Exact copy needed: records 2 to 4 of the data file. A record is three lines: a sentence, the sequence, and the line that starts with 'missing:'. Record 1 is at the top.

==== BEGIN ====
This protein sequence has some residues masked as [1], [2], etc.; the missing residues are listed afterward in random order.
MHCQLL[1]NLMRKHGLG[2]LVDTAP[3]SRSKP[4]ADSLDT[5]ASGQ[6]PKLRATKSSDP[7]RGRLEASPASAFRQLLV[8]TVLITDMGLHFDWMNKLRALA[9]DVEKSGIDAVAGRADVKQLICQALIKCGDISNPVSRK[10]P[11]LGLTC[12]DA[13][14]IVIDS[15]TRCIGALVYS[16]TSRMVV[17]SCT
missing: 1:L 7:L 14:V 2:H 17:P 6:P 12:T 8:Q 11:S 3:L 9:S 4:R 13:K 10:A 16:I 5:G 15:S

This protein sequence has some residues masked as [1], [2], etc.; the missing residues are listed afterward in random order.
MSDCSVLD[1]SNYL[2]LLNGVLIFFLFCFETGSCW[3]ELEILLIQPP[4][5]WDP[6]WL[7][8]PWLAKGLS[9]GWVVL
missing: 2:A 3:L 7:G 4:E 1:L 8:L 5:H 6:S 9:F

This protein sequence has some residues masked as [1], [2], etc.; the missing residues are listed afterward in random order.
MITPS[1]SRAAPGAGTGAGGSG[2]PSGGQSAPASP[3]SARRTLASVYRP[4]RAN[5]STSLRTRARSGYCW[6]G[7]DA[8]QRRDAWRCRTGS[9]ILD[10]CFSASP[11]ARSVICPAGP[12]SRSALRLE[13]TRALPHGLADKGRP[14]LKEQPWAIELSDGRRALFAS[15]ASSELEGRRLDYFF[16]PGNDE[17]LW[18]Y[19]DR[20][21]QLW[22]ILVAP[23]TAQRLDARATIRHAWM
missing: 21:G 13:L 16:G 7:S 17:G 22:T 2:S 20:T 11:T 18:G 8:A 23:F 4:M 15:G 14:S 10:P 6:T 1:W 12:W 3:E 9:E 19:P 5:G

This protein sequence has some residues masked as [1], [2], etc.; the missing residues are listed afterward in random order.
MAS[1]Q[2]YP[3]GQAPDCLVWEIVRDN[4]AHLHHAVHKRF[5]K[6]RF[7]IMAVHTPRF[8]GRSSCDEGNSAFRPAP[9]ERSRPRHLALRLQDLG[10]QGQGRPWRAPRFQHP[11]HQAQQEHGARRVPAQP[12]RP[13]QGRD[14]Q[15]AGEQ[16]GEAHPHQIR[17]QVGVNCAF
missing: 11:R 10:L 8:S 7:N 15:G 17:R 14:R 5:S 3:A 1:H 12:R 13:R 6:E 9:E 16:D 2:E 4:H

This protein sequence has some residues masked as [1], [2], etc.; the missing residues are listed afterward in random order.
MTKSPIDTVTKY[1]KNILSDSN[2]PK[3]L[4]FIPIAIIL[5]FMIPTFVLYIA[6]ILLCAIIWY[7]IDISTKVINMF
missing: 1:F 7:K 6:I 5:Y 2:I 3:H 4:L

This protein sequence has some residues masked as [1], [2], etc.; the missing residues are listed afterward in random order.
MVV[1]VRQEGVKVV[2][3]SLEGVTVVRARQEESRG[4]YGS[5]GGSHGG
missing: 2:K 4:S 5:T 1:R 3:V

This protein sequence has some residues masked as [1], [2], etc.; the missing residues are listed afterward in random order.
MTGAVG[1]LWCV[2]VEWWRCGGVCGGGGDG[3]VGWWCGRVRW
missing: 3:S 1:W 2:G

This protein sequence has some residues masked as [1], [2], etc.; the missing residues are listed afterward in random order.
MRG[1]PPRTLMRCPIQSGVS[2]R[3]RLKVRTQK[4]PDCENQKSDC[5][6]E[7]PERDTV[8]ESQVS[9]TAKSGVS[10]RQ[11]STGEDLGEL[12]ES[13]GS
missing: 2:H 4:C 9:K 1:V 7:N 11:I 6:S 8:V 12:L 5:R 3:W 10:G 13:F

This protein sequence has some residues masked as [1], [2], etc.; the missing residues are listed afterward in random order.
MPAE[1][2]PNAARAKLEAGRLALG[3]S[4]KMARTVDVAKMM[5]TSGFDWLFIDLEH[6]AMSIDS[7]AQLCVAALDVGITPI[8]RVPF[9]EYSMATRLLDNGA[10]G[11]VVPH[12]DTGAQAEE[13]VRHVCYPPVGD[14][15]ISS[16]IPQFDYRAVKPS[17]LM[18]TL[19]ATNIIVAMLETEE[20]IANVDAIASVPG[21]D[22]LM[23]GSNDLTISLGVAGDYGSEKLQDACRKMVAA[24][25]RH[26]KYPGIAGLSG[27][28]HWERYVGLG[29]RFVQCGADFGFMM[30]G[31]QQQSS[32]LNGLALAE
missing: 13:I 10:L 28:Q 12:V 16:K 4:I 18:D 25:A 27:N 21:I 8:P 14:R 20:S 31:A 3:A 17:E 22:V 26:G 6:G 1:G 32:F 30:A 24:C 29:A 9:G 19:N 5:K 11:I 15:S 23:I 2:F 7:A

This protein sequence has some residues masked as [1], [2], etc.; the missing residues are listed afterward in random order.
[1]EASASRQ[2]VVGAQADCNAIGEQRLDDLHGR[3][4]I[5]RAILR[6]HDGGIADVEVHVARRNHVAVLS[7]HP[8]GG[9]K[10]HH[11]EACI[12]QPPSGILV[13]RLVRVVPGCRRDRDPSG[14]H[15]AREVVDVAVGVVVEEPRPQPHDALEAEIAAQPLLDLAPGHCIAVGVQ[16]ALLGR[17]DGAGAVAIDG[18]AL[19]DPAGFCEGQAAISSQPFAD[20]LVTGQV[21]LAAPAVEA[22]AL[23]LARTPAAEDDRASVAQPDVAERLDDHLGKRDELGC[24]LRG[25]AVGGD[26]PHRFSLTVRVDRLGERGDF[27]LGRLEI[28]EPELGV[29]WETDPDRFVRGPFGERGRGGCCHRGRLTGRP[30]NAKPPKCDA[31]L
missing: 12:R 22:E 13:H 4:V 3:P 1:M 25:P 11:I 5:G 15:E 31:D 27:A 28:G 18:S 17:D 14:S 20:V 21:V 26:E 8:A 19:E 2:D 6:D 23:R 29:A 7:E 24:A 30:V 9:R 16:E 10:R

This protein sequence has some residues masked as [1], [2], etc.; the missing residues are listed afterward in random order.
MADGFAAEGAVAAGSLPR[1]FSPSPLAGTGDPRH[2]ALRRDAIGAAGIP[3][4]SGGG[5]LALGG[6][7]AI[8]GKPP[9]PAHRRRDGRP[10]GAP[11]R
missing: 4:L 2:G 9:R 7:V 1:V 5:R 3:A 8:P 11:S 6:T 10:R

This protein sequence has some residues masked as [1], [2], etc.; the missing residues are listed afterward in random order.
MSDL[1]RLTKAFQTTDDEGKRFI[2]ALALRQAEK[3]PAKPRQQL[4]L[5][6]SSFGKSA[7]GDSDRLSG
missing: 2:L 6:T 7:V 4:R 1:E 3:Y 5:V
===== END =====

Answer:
This protein sequence has some residues masked as [1], [2], etc.; the missing residues are listed afterward in random order.
MSDCSVLD[1]SNYL[2]LLNGVLIFFLFCFETGSCW[3]ELEILLIQPP[4][5]WDP[6]WL[7][8]PWLAKGLS[9]GWVVL
missing: 2:A 3:L 7:G 4:E 1:L 8:L 5:H 6:S 9:F

This protein sequence has some residues masked as [1], [2], etc.; the missing residues are listed afterward in random order.
MITPS[1]SRAAPGAGTGAGGSG[2]PSGGQSAPASP[3]SARRTLASVYRP[4]RAN[5]STSLRTRARSGYCW[6]G[7]DA[8]QRRDAWRCRTGS[9]ILD[10]CFSASP[11]ARSVICPAGP[12]SRSALRLE[13]TRALPHGLADKGRP[14]LKEQPWAIELSDGRRALFAS[15]ASSELEGRRLDYFF[16]PGNDE[17]LW[18]Y[19]DR[20][21]QLW[22]ILVAP[23]TAQRLDARATIRHAWM
missing: 21:G 13:L 16:G 7:S 17:G 22:T 2:S 20:T 11:T 18:G 8:A 23:F 4:M 15:G 14:S 10:P 6:T 1:W 12:W 3:E 9:E 19:P 5:G

This protein sequence has some residues masked as [1], [2], etc.; the missing residues are listed afterward in random order.
MAS[1]Q[2]YP[3]GQAPDCLVWEIVRDN[4]AHLHHAVHKRF[5]K[6]RF[7]IMAVHTPRF[8]GRSSCDEGNSAFRPAP[9]ERSRPRHLALRLQDLG[10]QGQGRPWRAPRFQHP[11]HQAQQEHGARRVPAQP[12]RP[13]QGRD[14]Q[15]AGEQ[16]GEAHPHQIR[17]QVGVNCAF
missing: 11:R 10:L 8:S 7:N 15:G 17:R 14:R 5:S 3:A 1:H 12:R 13:R 6:E 9:E 16:D 2:E 4:H